I: The Banishment The millenary inscriptions poured down from history itself flowed endlessly under their eyes. From just to the night earlier to the furthest and darkest moments of the time before time, not a single year nor month or day of matoran record was ignored, and doomed to oblivion. Every inch of the vast smoke-filled room was covered in the circular hieroglyphs of the matoran alphabet, detailing all that has been: the collective memory of the matoran community, which scholars from all across the island came to study and recall, with an almost religious reverence to history, so strong and faithful to give them the necessary courage to face the many dangers of a long journey. Probing deeper and deeper into the valleys of history, proceeding towards the stairs, the stone pillars, the relics and the altar to the gods at the very bottom of the room, the common round characters to which every matoran is used were progressively replaced by hexagonal ones and then by totally absurd and incomprehensible signs: the writing of the matoran that had been and that were no more, describing the life of an once rich and advanced civilization, long before the matoran escape and settlement on the tropical Mata Nui. Translating these ancient texts passed down through time was a sacred task that brought matoran from all the koros together. Most of the time, however, the translated inscriptions did not make much sense to modern matoran. Takua bit his tongue to stop himself from screaming. The poor quality Huna he wore to enter the temple fell of his backpack with a loud clang. “By the Great Beings! – cried Kodan – Oh, no. No, no, no. We’d better leave now.” “Shh, shh. No one heard us, keep calm.” Takua tried to reassure his po-matoran cousin, albeit uncertain of his own words. Even if they were found, what could happen? The guards would have just scolded them from entering the temple without permission. At night. They were not doing anything forbidden, after all. Kodan’s mask of sonar was pleated in an expression of increasing tension and fear. The po-matoran’s clear blue eyes were tremblingly staring at Takua, looking for trust, for bolstering. From the top of his positive approach to life, of his optimistic view of society and reality, and his jokeful way to solve problems that always managed to save his skin, Takua looked down on his cousin’s fears with mockery, and a smile. “Listen, there is nothing to fear, Kodan. – he encouraged him, serene – Just concentrate on those writings. If you really manage to translate them as you told me, Vakama will praise you. Keep calm and nothing will go wrong.” “I want to believe you, Takua.” “Good boy.” The ta-matoran patted him on the back, several times. Sheesh. He sure wasn’t so dang paranoid when he first proposed this. Takua’s cousin Kodan was way different from him. A bit more fearing of authority and faith, a bit less enterprising and unwary. All things that in the eyes of the community were to commend, he was a model matoran in those terms. But not in Takua’s. To him, someone like Kodan, most of the entire matoran population to be honest, was dreary and unpretentious. People did not know how to have fun, or what fun was, at times. All they did and all they thought about was their daily chores, their dear three virtues, the sense of duty, a life entitled entirely and utterly to work in honor of the Great Spirit. Surely those were times in which most, if not all, forms of entertainment were frowned upon, to say the least. Dangerous infected rahi on the loose, pressing more and more onto the villages borders, preying at each and every matoran’s very life. Matoran were constantly busy, and frightened, and suspicious, and stressed. They carried on praying helplessly to their sleepy god for ultimate salvation, or just for an instant of leisure and relief from a day of fatigue, when they had all the power to create, carve in the hours of daylight, amid unavoidable toils, their own moment of peace and recreation. Instead, they kept building stress inside of them. The po-matoran, at least, had koli. Takua sighed, pitying and cursing himself for his past decision to leave Po-Koro for Ta-Koro. He could not recall what passed through his mind, back then, the reason for such an unreasonable choice. As the two matoran’s shadowy silhouettes danced on the engraved walls, under the frenetic light of the temple’s candles and the firmer one of the duo’s own lighstones, Takua gazed onto his cousin, questioning what he has been asking to himself over and over again for quite a long time: How could someone leave Po-Koro? Nevertheless, Kodan had an ambition, a dream, and regardless that Takua deemed it to be rather weird, he appreciated and praised his cousin for this self-committed goal: to shed light onto the dark past of the matoran, deciphering the inscriptions of the ancient long-dead chroniclers, and become a chronicler himself. Such passion for uncovering the unknown past had Kodan pay visit to Takua very often. Takua did not share this zeal of his. He was attracted, however, by the enchanting tales and myths which old matoran’s history was wrapped of and, moreover, the enigmas concerning the ancient relics housed within the Wall of History. And not to solve them, obviously. Enigmas and riddles would lose all their inebriating influence if they were solved. Such relics were instruments and tools of unknown, long-forgotten origin, configuration and purpose, devised eons ago, memoirs of the glorious civilization that the matoran were, before the shadow of the Great Beast haunted and followed them across their many travels. Or so the Turaga would have the matoran believe. While Kodan’s interest was in facts, in realism and conciseness, leading to the chronicles, Takua’s literary call was that for ghost and adventure stories, built upon the rumors and the speculations this or that relic generated. He was quite good at it, too, making himself a name mostly because of his mythic and fictitious – he insisted on this aspect, as he heard that some of them spread across Ta-Wahi were actually believed to be true – tales, other than, of course, the numerous big and small incidents his playful and naïve attitude saw him involved in. The ta-matoran’s attention was then grabbed by something he immediately desired to grab. At the bottom wall of the temple, there were two massive staircases, mutually symmetrical. From the floor, they brought up, nearly at the maximum height of the Wall of History, until they both stopped abruptly, leading to nowhere, separated, by an empty space wide about the size of a matoran and high roughly about four. Amidst this chasm of holy stone, hanging over the void below, clinging onto the wall by nothing else but two tiny poles, there laid some sort of cane, or staff. Or maybe, an arcane weapon. From afar, Takua could not recognize its colors, although he could judge with a certain degree of confidence that they were rather fair. It did not look like anything more than some very old, unalluring piece of wood coated with a shiny paint or metallic layer, culminating in a razor-edged, elongated and baroque topper vaguely reminiscent of the Turaga of Ice’s staff. Did this stop Takua from wanting to get his hands on it? Of course not. Walking through the pillars and altars presenting to the viewer many forbidden pieces of lost technology, perhaps still functioning, he blamed himself for having never noticed the eerie staff before: it was in plain sight. And if he did notice it, how did he not remember, how could he not be intrigued nor allured? It was so plain and bare, yet it was there, alone, in a reserved and special spot, inaccessible. Anyone with a sense for mysteries and secrets would heed the staff’s ominous call and reach for it instantly. Takua was no matoran to ignore this call. His chestlight flashed more and more rapidly at every rung. “Takua! – panicked Kodan, seeing himself alone for a moment, terribly worried – Get down from there! What are you doing?” “Shut your mouth, you noisy pokawi! I just want to get a closer look…” Given that such a deed was easy. The space between the two staircases was larger than what Takua had hoped it to be, and the lighting there was very poor. If that cane was of some extraordinary significance – and it was, no way it could not be – one would expect it to be well lit. You just don’t put something so special where anyone cane see it, but you don’t provide good lightning for it. Hehe. – Takua was thinking, feeling somewhat proud and very intelligent – One might as well hide it, in that case. Aimlessly and to no use he furiously shook his lightstone in hope it could shed at least a sparkle onto the arcane staff. He could only notice that there was an inscription, in current matoran, he was sure of it, below it, and that it was of some shade of light blue. He ferociously desired to have a Matatu with him, and moaned. Instead, all he had was a powerless Huna, so shoddy its power lasted mere minutes, making the escape from the temple a quite complex task – Coming to think of it, were did I leave it? – and an useless Pakari. Maybe not so useless. Calling forth all his courage and recklessness, and the power of the mask of strength, Takua jumped. His four fingers tried in vain to reach the staff, before safely landing onto the top of the opposite staircase. “Are you crazy? Do you want to break your neck?” cried Kodan angrily, leaving his beloved portion of the wall to stay near his foolish companion. He was more genuinely worried than heated, despite the tone of his words. “Dear Artakha! Will you please be silent?” Takua jumped again. And again, his fingers clasped but thin air. “Takua, stop this. I don’t like where this is going. – his brown hands reached for his yellow mask of sonar, glowing at his will – I…I sense some steps. Someone is near. Please, Takua, we need to go now.” “Hang on just a little more…” The ta-matoran jumped one last time. His blonde feet did not meet solid ground. Both his hands grasped around the handle of the ancient item, and just like the staff itself, with the staff, Takua was hanging several feet off the ground. Now what was I trying to do? He said to himself, not knowing whether to laugh or cry in desperation. “Takua, I don’t know what in Artakha’s name you are trying to do. Whatever it is, stop it. Get down! Give it up!” This time Kodan made no effort to keep his voice low – he plainly screamed. “I...I won’t. I can’t!” It was quite a fall from there, the height was proving to be more frightening than what he thought it could be. His hold was already starting to loosen. If I really have to go down, breaking my legs – he thought – I want to bring this thing with me. Surging once more from the Pakari, Takua pushed and pulled, trying to slack the staff from its place. An horrid, creeping, creaking sound preceded his fall, and Kodan’s yell of agony. The Sacred Fire. A timeless flame which has never stopped burning through the ages, constantly nourished and cared; wherever the ta-matoran – and the whole matoran community with them – were or would go, the light and heat of the Sacred Fire, or a torch lit from its eternal hearth, would accompany their thriving and strife, and spread to the world as the matoran themselves. It was one of the duties of the Turaga of Fire to keep the Sacred Fire alive. It was the stare of the Turaga of Fire that oppressed and crushed the two fools with shame, on their knees before the Turaga’s judgment. The Sacred Fire burning at the centre of Vakama’s home, behind the elderly matoran figure, as well as the loads of candles lit among statuettes representing the Great Spirit, blazing in many colors, created a strange lighting that confused the eyesight. The Turaga’s orange Huna was darker than usual in such conditions. Not that Takua or Kodan could see it, their eyes fixed on the dusty ground by the weight of shame and guilt. The Turaga shook his head silently, staring at the two broken fragments of the Chronicler’s staff – so he called the instrument burning Takua’s curiosity. The tip of Vakama’s Firestaff harmonically and softly, yet ominously, hit the ground, elaborating a dark soundtrack for Takua and Kodan’s impending fate. No other sound but the crackling of the Sacred Fire. The duo’s breath itself seemed to have stopped, and none of them had the courage to even whisper. The three matoran, plus the guards at the Turaga’s door, were as frozen and surrounded by utter silence, if not for the Firestaff beats. Then Vakama started to walk back and forth, and the tingling of the fire emblem hanging around his neck added to the music. And he spoke. “Do you realize how old the Chronicler’s staff is?” No answer came. “It is perhaps the oldest artifact we possess. When our ancestors decided to put down in words we could read the history of our people, the very first chronicler forged this very tool – he pointed at the broken parts with his staff – to carve the very first letters onto the very first Wall of History, which we have been copying and translating restlessly in our travels.” Takua closed his eyes, as if doing so could take him away from that situation. “But it seems like words don’t get through to you, do they, Takua? It seems that having saved me from the skull spiders three years ago somehow gave you the rights to do as you please. I have told you once, and I will tell you again. Do I need to remember that ‘sport’ you invented and promoted, lavasurfing, as you called it, such a dangerous and unorthodox activity? Even among our youngest children, our hope and future, putting their lives in peril! And what about that time you took part in an expedition to the Tren Krom pass, without being member of the excavation team, nearly causing the cave to collapse?” The tremendous recalling seemed to have no end. Takua remained religiously quiet and accepted passively all that the Turaga was scolding him for, for it was just the truth after all. He just wanted to know what his punishment was. Recollecting his past mistakes – even if he did not consider lavasurfing a mistake, not at all – was of no help. “Now, this. What passed through your mind, Takua? And through yours, Kodan. Your father Ekimu won’t be pleased at all. Entering the Wall of History without authorization. At night. Evading the guards, like smugglers, like thieves. For what? Couldn’t you have waited till dawn, like regular scholars?” With the flame-shaped top of his Turaga staff, Vakama turned to Takua and forced to raise his head and look his Turaga in the eyes. “Do not get me wrong, Takua. I appreciate your spirit, and your heart. For having saved me, of course. I might be dead by now if it wasn’t for you. But you have been a nuisance, recently, to me and to the other villagers. Tearing apart this sacred relic, for how irrelevant it may seem to you, is a very grave deed for me, and for our culture.” Takua realized the time has come. Vakama’s sermon had ended and now, he waited silently his sentence, ready to accept it whatever it may take, and knowing that there was no way to avoid it. “I, Turaga Vakama son of Tahnok, successor of Turaga Dume, chief of Ta-Wahi and guide of the ta-matoran, hereby banish you, Takua son of Vohon, from the village of Ta-Koro, to the Ta-Wahi beach.” “What?! Banish!” yelled Takua, standing on his feet. He was ready for everything, sure, but not this. “No way! You can’t banish me, Turaga! You…you can’t! I don’t deserve this punishment for…for breaking an old stick! I won’t…” “On your knees, villager! – shouted one of the guards, striking Takua on the legs with the bottom of his spear, and then on his back, forcing him to kiss the dust of the floor – And watch your mouth. It’s your Turaga you’re talking to.” “Easy, guard.” Vakama calmed his man. “Turaga Vakama… – Takua whispered, daring to glance but at the Turaga’s feet, and at the train of his royal cape, decorated with the fire symbol, repeated countlessly inside small circles – Banished…for how long?” “Don’t see in banishment such a grave punishment, you will see that this is quite mild. You are just no longer allowed to enter Ta-Koro, until you prove to me and to your fellow villagers your good heart and that fun is not all you care about. Or you can seek fortune elsewhere.” “But, Turaga, please…not the Ta-Wahi beach! I…I hate the smell, and it’s tremendously cold there at night!” Kodan and Vakama could not believe their ears. Takua still had the heart to joke. “Why…why not the Tren Krom pass? At least it’s always cold. I’m begging you, Turaga.” “I’m sorry, Takua. As your Turaga, even in banishment I must be assured of your well-being, and the beach is the safest place to stay at the moment. Once you are there, you are free to choose your destiny.” “What-what about my cousin? – screamed then Takua in one last rush, trying immediately to prove his ‘good heart’, and in a honest way – He didn’t do anything bad, it was me who broke the staff and I made him stay ev-” “Don’t listen to him, Turaga Vakama. – Kodan interrupted, showing even more courage and honesty than his fire cousin – It was my decision to sneak into the first place. I deserve the same punishment.” “Enough. – said Vakama firmly, raising his free hand – Do not cover each other. You are both guilty. And Kodan, don’t be stupid. You are no ta-matoran neither a ta-wahian, I have limited powers over you. However, Takua: since he was host at your home, he shall be your host in banishment as well. Free to return under the watch of Turaga Onewa whenever he prefers, of course, and face whatever judgment he will deem right. Now, leave.”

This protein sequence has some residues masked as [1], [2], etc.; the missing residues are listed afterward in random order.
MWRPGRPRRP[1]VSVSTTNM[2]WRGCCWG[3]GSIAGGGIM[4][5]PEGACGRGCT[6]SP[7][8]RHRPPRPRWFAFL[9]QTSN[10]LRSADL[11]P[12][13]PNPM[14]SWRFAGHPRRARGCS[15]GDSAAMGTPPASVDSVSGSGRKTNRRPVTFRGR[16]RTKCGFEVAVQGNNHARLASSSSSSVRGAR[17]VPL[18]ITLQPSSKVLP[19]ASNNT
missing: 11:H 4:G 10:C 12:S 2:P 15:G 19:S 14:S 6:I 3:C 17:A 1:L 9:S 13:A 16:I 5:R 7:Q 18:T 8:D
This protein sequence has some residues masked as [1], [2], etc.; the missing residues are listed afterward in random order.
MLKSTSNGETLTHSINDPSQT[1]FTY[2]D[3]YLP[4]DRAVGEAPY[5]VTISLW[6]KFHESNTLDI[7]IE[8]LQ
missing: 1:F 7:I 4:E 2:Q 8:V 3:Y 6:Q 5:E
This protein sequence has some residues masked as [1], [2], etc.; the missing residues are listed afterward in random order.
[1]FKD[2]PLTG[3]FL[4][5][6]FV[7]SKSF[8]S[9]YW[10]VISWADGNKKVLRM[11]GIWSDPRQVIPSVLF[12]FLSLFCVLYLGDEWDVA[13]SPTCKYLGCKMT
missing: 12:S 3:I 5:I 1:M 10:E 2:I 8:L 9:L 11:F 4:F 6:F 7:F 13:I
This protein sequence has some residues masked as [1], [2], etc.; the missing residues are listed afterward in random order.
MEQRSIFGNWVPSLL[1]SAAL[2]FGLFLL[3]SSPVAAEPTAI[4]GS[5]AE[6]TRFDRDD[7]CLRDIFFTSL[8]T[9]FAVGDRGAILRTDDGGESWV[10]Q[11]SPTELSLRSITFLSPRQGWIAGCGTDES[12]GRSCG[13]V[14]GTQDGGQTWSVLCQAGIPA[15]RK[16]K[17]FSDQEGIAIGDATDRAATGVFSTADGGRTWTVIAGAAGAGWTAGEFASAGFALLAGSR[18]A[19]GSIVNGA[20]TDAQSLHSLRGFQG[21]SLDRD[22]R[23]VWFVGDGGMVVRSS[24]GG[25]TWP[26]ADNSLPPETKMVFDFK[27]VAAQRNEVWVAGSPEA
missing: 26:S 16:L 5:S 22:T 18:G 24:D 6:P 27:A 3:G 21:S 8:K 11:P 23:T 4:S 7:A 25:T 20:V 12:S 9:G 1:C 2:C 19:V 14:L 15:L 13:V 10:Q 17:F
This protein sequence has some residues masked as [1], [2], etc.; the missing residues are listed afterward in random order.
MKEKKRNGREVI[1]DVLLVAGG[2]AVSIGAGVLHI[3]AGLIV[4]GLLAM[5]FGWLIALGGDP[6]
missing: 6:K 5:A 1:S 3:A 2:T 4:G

Greetings, BZPower community. Let's say obvious things first. This is the review topic for my very first "epic", given that I do not like to have it called this way. The first on this forum, at least. And the first in english. The interests section of my profile is empty, but I will tell you now: I write. A lot. I dream of becoming a professional writer one day. I have already completed a novel, am working on other two (one of which is co-authored), and many short stories. All of this in italian of course. Since I am italian (well, how unexpected). I have been thinking about a Bionicle novel for quite some time now, and had a very precise idea of a total re-imagining of the G1 universe, already before Bionicle's return. Then something changed. I received inspiration. A massive surge of inspiration. The original project I had in mind? Completeley scrapped (I still have the notes for it, anyway). I was so dang inspired that I began writing on this new 'novel' right away, even when I should be working on my other works. So, here we are. It'll be interesting to develop a novel in english rather than in italian. And because of this, I do not assure that what I write is grammatically or sintaxically correct. Feel free...more free than ever to point out mistakes of the sort. What else. Oh, right. I do not know the rate at which I'll be updating this. In general I have plenty of free time (unless I find a job these days, but I don't have many hopes for this...) and, for the moment, I have the second chapter ready (in mind, still not written) and part of the third. And this is it. The epic/novel/whatever you want to call it
Wooo, Cayne (my avatar) and Chrom reached support level S. They so cute together. (Even if I still wish we could do same-sex romancing...). I'm only on chapter six, too lol. (And keep trying to fight this champion-to-recruit who has level five Outrealm units who... are not... cannot be... level... 5...)